Clinical genetics

Clinical geneticists are doctors who diagnose and manage families with genetic disorders.

This page provides useful information on the nature of the work, the common procedures/interventions, sub-specialties and other roles that may interest you.

Nature of the work

Clinical geneticists give advice on:

  • appropriate management of rare disorders
  • genetic testing
  • reproductive options e.g. the availability of prenatal testing for a specific disorder
  • risk assessment of individuals and genetic counselling of family members

It is a rapidly evolving field with developments in molecular diagnostic techniques and increased knowledge about genetic causes of human disease.

Clinical geneticists do not prescribe or undertake operative interventions themselves. The term is used by the RCP to refer to the work of medical doctors and not non-medical clinical staff (such as genetic counsellors and genomic counsellors).

Clinical geneticists manage conditions such as:

  • chromosomal abnormalities, which cause birth defects, intellectual disability and/or reproductive problems
  • single gene disorders such as cystic fibrosis, muscular dystrophy, Huntington's disease and sickle cell disease
  • familial cancer and cancer-prone syndromes such as inherited breast or colorectal cancer and neurofibromatosis
  • birth defects with a genetic component such as neural tube defects and cleft lip and palate
  • inherited cardiac conditions associated with sudden death
  • learning difficulties associated with other problems or a family history

Common procedures/interventions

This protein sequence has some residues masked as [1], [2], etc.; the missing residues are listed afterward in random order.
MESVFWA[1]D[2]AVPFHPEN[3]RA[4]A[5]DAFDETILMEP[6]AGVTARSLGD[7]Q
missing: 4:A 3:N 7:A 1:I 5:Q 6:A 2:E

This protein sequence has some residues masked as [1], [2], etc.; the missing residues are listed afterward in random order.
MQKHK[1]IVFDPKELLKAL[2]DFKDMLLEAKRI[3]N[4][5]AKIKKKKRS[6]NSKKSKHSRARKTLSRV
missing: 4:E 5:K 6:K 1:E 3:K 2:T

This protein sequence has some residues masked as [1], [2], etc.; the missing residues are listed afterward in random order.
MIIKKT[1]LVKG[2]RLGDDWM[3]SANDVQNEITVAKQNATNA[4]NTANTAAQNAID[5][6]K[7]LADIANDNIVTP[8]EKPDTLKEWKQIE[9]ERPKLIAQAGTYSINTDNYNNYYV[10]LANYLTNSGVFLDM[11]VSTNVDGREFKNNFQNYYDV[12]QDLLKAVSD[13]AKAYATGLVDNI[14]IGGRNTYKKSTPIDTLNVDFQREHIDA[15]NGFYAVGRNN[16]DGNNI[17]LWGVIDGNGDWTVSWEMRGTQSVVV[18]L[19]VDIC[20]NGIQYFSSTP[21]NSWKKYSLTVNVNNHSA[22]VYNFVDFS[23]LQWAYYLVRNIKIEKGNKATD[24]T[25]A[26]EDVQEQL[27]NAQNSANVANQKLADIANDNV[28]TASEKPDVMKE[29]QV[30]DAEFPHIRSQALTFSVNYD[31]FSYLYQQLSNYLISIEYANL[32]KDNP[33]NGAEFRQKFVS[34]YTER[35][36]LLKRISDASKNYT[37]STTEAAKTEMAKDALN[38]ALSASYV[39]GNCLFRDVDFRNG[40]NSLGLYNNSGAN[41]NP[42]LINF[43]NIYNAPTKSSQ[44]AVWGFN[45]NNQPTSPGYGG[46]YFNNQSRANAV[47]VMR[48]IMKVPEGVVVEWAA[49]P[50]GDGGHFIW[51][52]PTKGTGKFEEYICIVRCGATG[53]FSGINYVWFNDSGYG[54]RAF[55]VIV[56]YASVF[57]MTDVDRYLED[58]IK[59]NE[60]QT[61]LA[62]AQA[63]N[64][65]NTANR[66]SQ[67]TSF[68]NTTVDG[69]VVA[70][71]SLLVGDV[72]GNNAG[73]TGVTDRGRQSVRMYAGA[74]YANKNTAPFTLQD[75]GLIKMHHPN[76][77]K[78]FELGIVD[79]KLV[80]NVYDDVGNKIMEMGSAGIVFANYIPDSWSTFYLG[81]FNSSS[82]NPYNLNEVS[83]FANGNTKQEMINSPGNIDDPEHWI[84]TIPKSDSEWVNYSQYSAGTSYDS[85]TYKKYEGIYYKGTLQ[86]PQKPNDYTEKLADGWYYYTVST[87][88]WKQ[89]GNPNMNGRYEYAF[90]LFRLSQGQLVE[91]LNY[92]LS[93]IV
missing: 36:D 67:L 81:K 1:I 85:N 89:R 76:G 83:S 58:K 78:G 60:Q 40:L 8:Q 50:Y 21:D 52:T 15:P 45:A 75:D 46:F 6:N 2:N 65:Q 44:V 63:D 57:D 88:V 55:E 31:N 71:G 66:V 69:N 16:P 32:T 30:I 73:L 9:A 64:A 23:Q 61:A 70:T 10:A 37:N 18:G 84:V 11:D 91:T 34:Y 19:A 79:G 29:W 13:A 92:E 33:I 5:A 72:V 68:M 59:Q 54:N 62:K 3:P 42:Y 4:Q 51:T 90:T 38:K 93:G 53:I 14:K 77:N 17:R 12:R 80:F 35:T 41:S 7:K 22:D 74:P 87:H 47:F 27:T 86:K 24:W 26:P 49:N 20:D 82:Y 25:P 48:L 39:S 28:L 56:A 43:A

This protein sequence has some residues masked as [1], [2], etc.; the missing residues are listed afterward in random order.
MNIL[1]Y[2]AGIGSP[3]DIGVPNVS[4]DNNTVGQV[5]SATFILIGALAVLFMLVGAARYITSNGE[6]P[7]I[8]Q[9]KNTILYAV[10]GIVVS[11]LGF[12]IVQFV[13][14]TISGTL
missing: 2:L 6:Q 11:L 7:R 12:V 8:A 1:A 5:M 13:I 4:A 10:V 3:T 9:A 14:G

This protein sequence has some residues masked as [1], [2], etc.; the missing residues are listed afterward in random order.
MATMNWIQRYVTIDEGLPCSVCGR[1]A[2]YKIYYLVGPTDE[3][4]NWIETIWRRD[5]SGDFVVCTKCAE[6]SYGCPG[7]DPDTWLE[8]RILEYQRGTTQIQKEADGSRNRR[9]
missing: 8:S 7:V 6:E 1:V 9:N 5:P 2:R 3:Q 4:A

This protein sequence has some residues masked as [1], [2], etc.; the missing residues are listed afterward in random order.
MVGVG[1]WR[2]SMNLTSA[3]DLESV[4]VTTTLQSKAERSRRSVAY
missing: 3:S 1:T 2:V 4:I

These include:

  • clinical history taking
  • physical examination
  • genetic testing
  • genetic counselling
  • performing skin biopsies
  • taking clinical photographs
  • using computerised databases

Sub-specialties

There are no associated CCT sub specialties of clinical genetics.

Clinical geneticists may develop sub-specialty interests such as:

Want to learn more?

Find out more about:

  • This section provides useful information about the pay for junior doctors (doctors in training), SAS doctors (specialty doctors and associate specialists) and consultants.

    Find out more about the current pay scales for doctors, and there's more information on the BMA website.

    NHS employers  provides useful advice and guidance on all NHS pay, contracts terms and conditions.

    Medical staff working in private sector hospitals, the armed services or abroad will be paid on different scales.

  • Read about consultant and non-consultant roles in clinical genetics, flexible working and about wider opportunities.

    Consultant roles

    You can apply for consultant roles six months prior to achieving your Certificate of Completion of Training (CCT). You will receive your CCT at the end of your clinical genetics training.

    Managerial opportunities for consultants include:

    • clinical lead - lead NHS consultant for the team
    • clinical director - lead NHS consultant for the department
    • medical director - lead NHS consultant for the Trust

    Most NHS consultants will be involved with clinical and educational supervision of junior doctors.

    Here are some examples of education and training opportunities:

    • director of medical education - the NHS consultant appointed to the hospital board who is responsible for the postgraduate medical training in a hospital. They work with the postgraduate dean to make sure training meets GMC standards
    • training programme director - the NHS consultant overseeing the education of the local cohort of trainee doctors. This could be the foundation training programme director working within the HEE local office/deanery
    • associate dean - the NHS consultant responsible for management of the entirety of a training programme. This role will be also be working within the HEE local office/deanery